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Morrissey suggests that your dog know some basic obedience to start, but otherwise you'll learn the commands you need, like how to turn right and left and to stop, in your first skijoring lesson.
The training is straightforward, Thompson says. "We set the dog up for success — attach that command to an activity that they're already doing," he says. "Walk down a trail that only turns 90 degrees to the right, then give the command 'Gee,' then they associate the command with that behavior."
Put it all together, and it's a workout for both of you —not the sort of wild ride that some initially fear. "It's not that the dog is pulling you everywhere; you're working as a team to move forward," Draguns says. "While there are times when the dog will increase your momentum, it's more about staying on pace with one another."
Trainers are quick to reassure that letting most dogs pull in skijoring isn't going to make them drag you down the street when you get back home. "It's very easy for the dog to differentiate," Thompson says.
For safety, there should be a quick-release on the line attaching you to your dog, in case you get tangled. And if you're worried about going too fast, there's a simple solution if all else fails, Thompson says: "Normally with one dog, if you just sit down on your skis, you're not going anywhere."
You can, in fact, do skijoring with more than one dog of similar size, although you should work with them separately at first. This may seem dubious, given what happens when a lot of people try to just walk two dogs, but Morrissey says skijoring with more than one dogcan actually be simpler. "The dogs have a job, and when you give a dog a job, things get easier," she says. "You give them a focus."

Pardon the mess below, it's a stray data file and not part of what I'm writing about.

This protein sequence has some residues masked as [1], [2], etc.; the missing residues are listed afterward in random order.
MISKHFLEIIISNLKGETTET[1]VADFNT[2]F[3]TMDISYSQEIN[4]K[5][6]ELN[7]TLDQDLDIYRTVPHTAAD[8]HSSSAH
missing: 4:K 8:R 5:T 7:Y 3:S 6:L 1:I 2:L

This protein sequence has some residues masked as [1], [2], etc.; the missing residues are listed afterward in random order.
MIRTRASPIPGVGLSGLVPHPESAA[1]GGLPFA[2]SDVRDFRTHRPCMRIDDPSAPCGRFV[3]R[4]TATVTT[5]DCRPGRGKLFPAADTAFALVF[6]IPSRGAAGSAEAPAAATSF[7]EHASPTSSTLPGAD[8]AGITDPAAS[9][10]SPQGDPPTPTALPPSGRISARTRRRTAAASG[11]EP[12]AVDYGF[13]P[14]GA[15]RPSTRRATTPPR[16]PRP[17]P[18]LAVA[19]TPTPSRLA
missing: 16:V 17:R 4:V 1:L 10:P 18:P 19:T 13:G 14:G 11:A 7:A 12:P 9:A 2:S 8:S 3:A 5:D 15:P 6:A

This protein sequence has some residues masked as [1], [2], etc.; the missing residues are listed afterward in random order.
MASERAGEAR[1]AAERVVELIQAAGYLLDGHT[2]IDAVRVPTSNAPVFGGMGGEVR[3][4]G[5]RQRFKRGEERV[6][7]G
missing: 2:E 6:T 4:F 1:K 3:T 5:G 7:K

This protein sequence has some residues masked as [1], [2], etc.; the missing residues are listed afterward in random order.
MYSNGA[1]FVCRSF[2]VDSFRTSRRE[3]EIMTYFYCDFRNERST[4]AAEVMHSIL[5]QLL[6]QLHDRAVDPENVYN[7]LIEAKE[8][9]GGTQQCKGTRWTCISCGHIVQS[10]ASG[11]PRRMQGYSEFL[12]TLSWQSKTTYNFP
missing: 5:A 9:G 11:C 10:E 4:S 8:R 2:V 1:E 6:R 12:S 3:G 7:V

Maybe the most challenging thing is to find a place to do it, because like other outdoor spaces, not all ski areas are dog friendly. There are cross-country centers that rent equipment and give lessons, but don't expect to do skijoring just anywhere that you can ski. Morrissey says that in Colorado, out of probably more than around 620 miles of groomed trails, there are only about 30 miles where dogs are allowed.
But enthusiasts say skijoring is worth seeking out, because you'll get more than just a dog who's tired at the end of the day.
"The best moments in my life have been out on the trail with my dogs," Thompson says. "They're having a blast. Maybe some light snow is falling. It's quiet. You're in the outdoors, you're with your best friend, and you're having fun."
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